While doing all this Gordon has also found time to study for an Open University Degree, to be Churchwarden, and then to study on the East Midlands Ministry Training course and become ordained as a priest. In fact, even before his ordination, he was fulfilling what was really a priestly role in caring for members of staff and children and their families in times of grief and trouble. His ministry at St Wilfrid's seems to be a logical expansion of his activity at School, as anyone who has heard his sermons will know, a blend of teaching and inspiration, expressed clearly and with humour but revealing deep thought and a loving desire for everyone to achieve their full potential as a child of God.

We may be sad to see him retiring, but when he might have been winding- down a little it is absolutely typical of him that he is working even harder, coping with the ever-changing demands of education in both content and management, to ensure that he hands on the School to his successor in the best state possible. He deserves a little respite from the constant pressure, but I have no doubt that many people will continue to benefit from his thought and inspiration.

And has he been alone in all this? Well no. Jean has been a constant presence and support, who in the early years was often pressed into service in School, fill-ing-in for absent teachers at short notice, as well as looking after Mark and Shirley, and later Rachel, all of whom went to Scargill School, whose high reputation now, is very largely Gordon's achievement.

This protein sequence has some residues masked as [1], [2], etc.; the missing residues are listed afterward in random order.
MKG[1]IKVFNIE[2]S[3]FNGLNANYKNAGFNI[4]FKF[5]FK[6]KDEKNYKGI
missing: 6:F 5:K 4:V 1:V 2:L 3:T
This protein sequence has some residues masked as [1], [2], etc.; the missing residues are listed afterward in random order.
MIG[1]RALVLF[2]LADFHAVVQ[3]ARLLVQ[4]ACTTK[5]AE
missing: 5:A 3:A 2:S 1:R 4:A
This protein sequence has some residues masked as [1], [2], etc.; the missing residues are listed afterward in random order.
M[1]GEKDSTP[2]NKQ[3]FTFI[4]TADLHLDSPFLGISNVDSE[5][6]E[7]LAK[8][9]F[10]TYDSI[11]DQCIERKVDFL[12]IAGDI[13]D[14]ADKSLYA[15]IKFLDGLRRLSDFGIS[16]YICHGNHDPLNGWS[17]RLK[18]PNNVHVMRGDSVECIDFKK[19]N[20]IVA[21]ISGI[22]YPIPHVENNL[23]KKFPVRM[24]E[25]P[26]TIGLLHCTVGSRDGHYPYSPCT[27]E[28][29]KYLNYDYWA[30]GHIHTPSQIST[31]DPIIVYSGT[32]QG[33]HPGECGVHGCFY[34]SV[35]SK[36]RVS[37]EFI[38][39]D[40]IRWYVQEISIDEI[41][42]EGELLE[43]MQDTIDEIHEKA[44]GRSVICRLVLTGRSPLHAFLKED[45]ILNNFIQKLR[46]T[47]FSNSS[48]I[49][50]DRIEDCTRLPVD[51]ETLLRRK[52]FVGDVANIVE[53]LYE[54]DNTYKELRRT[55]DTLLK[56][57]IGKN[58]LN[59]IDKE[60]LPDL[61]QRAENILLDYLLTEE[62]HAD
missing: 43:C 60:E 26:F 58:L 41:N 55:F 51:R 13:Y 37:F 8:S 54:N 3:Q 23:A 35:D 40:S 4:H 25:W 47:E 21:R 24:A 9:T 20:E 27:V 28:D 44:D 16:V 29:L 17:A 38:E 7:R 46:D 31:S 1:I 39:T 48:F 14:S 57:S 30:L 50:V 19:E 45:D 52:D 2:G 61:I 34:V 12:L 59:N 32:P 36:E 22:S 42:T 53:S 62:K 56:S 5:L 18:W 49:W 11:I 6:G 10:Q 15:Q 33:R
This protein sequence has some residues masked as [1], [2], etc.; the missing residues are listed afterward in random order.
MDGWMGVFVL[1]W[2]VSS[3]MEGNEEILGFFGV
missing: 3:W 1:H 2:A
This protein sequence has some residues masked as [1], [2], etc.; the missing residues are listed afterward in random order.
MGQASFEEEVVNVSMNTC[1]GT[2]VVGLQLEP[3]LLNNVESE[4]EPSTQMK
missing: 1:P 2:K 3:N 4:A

Perhaps part of the secret of his success lies in his ability to sleep, no matter what! If you have not heard the tale about having to wake up early in the morning during his spell in the Army then get him to tell you; no one else could relate it with quite the same feeling!

George Futers

Memories Cllr John Hart, November 1995

JohnJohn was born in Stanley, and continued to live there until about 16 years ago when he built himself a house on High Lane East. He had a brother and a sister, and his father was a driver for the Felix Bus Company. The house in which they lived was also a shop — run by John’s mother and was a general grocery store and off-licence.

As a youngster, he attended Stanley Infants School, but transferred to Scargill School in West Hallam at the age of 11. His head-master was Mr Carter, but John’s great joy was to be in the school football team.

At 14, John began work as an apprentice joiner to C E Mellors of Chaddesden, a firm specialising in housing and bank alterations. He continued to work there for the next 26 years, becoming foreman for the last 8 years. Like many youngsters of that time, he served a 7-year apprenticeship, attending Derby Technical College for 3 nights a week for 3 years.